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Parliamentary inquiry into intelligence agency assessments of Iraq's weapons of mass destruction will be tabled today.



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AM

 

Monday 1 March 2004

Parliamentary inquiry into intelligence agency assessments of Iraq's weapons of mass destruction will be tabled today

 

TONY EASTLEY: The Howard Governme nt will be asked to set up a new inquiry into pre-war intelligence on Iraq's weapons of mass destruction. 

 

A parliamentary inquiry will today deliver its report on the intelligence agencies who prepared the pre-war assessments of Iraq's capabilities and as Rafael Epstein reports there's expected to be some criticism of them, but no judgements that the threat was grossly exaggerated. 

 

RAFAEL EPSTEIN: The parliamentary inquiry was asked to assess the accuracy of the intelligence assessments produced by Australia's various intelligence agencies. With most of the raw data coming from overseas, today's report will be more a judgment on Australia's capabilities and its independence from allies than a judgment about how politicians portrayed the pre-war intelligence. 

 

The agency closest to the Prime Minister is the Office of National Assessments, or ONA, and the head of the ONA, Peter Varghese, has told newspapers his agency's assessments, particularly on the issue of actual weapons stockpiles was more cautious than the US and UK assessments. 

 

The ONA believed Iraq probably had some stockpiles of chemical and biological weapons, but there was little hard information about their quantity or location, and Peter Varghese believes the jury is still out on whether they really existed at all. 

 

The ONA is expected to receive some harsh judgment today, in part because its assessment of "probable stockpiles" differed to that of the other major assessment agency, the Defence Intelligence Organisation, or DIO. 

 

Its chief, Frank Lewincamp, told a Senate estimates hearing last year, his pre-war assessment was the weapons stockpiles were degraded. 

 

FRANK LEWINCAMP: Iraq had actually produced and weaponised quantities of chemical and biological weapons in the past, but that the then current, that is 2002-03, state of those weapons was unknown, they were likely to be fragile or degraded and in a relatively poor state and that Iraq had the capability to produce chemical and biological weapons within a relatively short period, that is a matter of weeks.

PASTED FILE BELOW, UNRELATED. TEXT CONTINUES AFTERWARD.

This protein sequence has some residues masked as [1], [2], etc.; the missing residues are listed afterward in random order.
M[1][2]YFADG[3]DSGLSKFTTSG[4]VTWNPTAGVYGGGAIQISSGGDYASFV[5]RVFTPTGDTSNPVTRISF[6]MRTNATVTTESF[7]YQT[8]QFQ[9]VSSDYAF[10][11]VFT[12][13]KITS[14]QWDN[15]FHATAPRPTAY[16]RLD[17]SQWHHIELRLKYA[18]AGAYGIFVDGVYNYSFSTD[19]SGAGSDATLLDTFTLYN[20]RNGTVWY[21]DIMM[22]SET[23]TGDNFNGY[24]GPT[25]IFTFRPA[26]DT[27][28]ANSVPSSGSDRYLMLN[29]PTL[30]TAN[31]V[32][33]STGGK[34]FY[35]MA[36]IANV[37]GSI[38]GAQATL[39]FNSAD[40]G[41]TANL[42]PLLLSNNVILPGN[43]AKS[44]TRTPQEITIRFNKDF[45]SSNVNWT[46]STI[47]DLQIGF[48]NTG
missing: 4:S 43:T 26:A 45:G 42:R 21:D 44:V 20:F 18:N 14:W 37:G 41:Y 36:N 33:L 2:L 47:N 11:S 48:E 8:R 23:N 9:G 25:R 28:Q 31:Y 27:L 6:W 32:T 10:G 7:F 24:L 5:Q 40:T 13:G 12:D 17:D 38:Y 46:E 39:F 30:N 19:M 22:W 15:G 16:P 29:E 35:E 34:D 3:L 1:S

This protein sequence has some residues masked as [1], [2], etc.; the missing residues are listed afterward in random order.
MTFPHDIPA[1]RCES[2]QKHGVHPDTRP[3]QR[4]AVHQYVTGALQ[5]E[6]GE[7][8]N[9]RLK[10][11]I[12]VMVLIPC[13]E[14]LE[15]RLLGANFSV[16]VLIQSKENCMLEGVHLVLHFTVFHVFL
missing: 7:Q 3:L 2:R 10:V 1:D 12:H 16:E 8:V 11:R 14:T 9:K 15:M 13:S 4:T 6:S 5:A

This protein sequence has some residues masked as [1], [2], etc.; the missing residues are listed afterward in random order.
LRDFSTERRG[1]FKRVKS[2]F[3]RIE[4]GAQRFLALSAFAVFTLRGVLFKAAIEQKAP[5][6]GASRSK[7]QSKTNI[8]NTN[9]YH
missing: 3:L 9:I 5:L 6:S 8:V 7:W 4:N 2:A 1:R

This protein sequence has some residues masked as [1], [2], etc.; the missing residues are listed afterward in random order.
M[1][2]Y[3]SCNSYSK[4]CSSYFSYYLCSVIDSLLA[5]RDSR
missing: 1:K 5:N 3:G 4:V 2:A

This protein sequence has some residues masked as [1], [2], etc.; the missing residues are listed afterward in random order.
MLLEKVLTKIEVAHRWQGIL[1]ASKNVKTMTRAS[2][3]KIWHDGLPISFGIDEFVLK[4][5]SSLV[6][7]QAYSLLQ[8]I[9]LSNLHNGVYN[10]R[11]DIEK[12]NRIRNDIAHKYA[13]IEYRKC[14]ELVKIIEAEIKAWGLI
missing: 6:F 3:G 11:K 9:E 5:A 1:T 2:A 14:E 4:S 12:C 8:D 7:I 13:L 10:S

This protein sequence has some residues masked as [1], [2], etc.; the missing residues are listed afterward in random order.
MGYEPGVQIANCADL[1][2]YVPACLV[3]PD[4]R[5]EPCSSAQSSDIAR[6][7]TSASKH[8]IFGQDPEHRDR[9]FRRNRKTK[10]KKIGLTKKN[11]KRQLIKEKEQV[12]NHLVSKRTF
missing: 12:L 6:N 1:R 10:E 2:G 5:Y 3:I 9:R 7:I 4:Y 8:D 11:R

But we also made the judgment that we had no evidence that Iraq had done so. 

 

RAFAEL EPSTEIN: Both Australian assessments seem a long way from the British claims of weapons usable with 45 minutes and even further from the White House claim that there was quote "no doubt" Iraq had reconstituted nuclear weapons. 

 

The parliamentary inquiry will have judged how the lack of evidence that Iraq had not disposed of its weapons became a possibility and then a probability that they still had them. 

 

And it seems the ONA's judgment of that probability was different to the Americans, just 14 months before the war began. 

 

Carl Ungerer was an analyst on the ONA's Iraq desk until January 2002 and last year he was a senior Labor Party adviser. 

 

CARL UNGERER: ONA and Australian agencies in general tend to be more cautious, particularly on questions like Iraq and WMDs because, as everyone knows, Australia has no independent means of verifying or confirming some of the assessments. 

 

There was also a degree of what someone has called faith based intelligence, there was a belief that Iraq maintained WMD programs and therefore that belief was reflected in some of the reporting. 

 

RAFAEL EPSTEIN: Whether today's report answers the question of when a possibility become a probability, it won't answer whether the politicians help turn the probability into a certainty. 

 

The Age newspaper has reported that the head of the DIO was asked at a university seminar by its reporter if the magnitude of the threat justified the invasion? The reporter claims "no" was his blunt reply. 

 

Frank Lewincamp said later he never accused the Government of exaggerating the threat. 

 

But now that the man who lead the weapons search in Iraq, David Kay, has said we were all wrong, the political focus will turn to exactly what sort of inquiry should come next, and whether it should report before the next election. 

 

TONY EASTLEY: Rafael Epstein reporting.